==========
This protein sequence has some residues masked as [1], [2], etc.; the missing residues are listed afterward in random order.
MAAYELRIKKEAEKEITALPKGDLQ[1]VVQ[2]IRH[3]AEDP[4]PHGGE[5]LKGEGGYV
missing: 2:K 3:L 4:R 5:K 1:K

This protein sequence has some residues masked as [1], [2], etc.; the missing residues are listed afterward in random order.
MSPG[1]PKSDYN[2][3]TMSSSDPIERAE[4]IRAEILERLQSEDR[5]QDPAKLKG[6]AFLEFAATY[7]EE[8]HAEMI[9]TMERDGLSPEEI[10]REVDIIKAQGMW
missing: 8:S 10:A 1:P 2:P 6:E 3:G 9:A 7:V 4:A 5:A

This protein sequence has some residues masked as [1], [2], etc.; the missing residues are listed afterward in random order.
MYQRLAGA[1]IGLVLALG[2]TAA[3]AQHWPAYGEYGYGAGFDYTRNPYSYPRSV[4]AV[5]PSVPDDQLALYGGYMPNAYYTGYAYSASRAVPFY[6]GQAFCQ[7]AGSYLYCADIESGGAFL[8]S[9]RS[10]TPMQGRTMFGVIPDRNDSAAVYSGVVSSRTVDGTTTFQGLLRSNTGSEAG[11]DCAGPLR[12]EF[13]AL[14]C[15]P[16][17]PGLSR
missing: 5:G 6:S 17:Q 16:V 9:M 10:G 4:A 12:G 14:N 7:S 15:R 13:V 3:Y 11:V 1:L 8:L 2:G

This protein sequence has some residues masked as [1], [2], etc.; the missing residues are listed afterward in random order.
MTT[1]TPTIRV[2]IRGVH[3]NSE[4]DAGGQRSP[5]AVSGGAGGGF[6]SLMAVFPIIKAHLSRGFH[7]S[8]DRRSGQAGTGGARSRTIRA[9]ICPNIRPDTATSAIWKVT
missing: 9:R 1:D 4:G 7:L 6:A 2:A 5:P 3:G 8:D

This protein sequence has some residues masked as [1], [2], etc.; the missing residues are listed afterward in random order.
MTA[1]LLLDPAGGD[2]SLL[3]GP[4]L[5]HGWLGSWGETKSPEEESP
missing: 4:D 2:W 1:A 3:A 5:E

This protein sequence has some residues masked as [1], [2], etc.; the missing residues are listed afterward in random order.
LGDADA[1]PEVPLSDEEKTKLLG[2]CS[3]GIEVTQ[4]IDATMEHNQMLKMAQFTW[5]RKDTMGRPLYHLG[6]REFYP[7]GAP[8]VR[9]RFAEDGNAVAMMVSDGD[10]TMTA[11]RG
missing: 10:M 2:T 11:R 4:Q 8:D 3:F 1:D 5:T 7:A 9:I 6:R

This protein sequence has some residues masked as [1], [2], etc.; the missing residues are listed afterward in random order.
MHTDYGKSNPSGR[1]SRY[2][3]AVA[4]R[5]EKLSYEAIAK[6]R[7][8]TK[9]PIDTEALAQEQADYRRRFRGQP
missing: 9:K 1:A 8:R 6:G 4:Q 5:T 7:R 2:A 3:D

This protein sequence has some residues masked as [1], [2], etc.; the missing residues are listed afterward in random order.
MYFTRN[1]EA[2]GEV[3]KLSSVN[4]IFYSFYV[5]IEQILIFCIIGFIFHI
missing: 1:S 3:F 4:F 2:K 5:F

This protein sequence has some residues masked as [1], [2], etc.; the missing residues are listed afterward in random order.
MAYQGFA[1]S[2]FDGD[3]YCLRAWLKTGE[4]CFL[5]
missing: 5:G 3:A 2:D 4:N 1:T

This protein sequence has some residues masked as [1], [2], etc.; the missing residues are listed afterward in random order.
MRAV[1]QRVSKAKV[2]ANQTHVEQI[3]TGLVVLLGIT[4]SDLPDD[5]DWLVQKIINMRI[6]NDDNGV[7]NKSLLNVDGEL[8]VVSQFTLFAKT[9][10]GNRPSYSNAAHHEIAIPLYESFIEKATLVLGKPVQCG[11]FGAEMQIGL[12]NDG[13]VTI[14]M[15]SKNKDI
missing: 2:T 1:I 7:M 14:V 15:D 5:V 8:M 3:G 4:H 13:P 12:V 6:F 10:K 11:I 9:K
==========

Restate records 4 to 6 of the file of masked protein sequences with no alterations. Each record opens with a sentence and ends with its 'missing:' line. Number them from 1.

This protein sequence has some residues masked as [1], [2], etc.; the missing residues are listed afterward in random order.
MTT[1]TPTIRV[2]IRGVH[3]NSE[4]DAGGQRSP[5]AVSGGAGGGF[6]SLMAVFPIIKAHLSRGFH[7]S[8]DRRSGQAGTGGARSRTIRA[9]ICPNIRPDTATSAIWKVT
missing: 9:R 1:D 4:G 7:L 6:A 2:A 5:P 3:G 8:D

This protein sequence has some residues masked as [1], [2], etc.; the missing residues are listed afterward in random order.
MTA[1]LLLDPAGGD[2]SLL[3]GP[4]L[5]HGWLGSWGETKSPEEESP
missing: 4:D 2:W 1:A 3:A 5:E

This protein sequence has some residues masked as [1], [2], etc.; the missing residues are listed afterward in random order.
LGDADA[1]PEVPLSDEEKTKLLG[2]CS[3]GIEVTQ[4]IDATMEHNQMLKMAQFTW[5]RKDTMGRPLYHLG[6]REFYP[7]GAP[8]VR[9]RFAEDGNAVAMMVSDGD[10]TMTA[11]RG
missing: 10:M 2:T 11:R 4:Q 8:D 3:F 1:D 5:T 7:A 9:I 6:R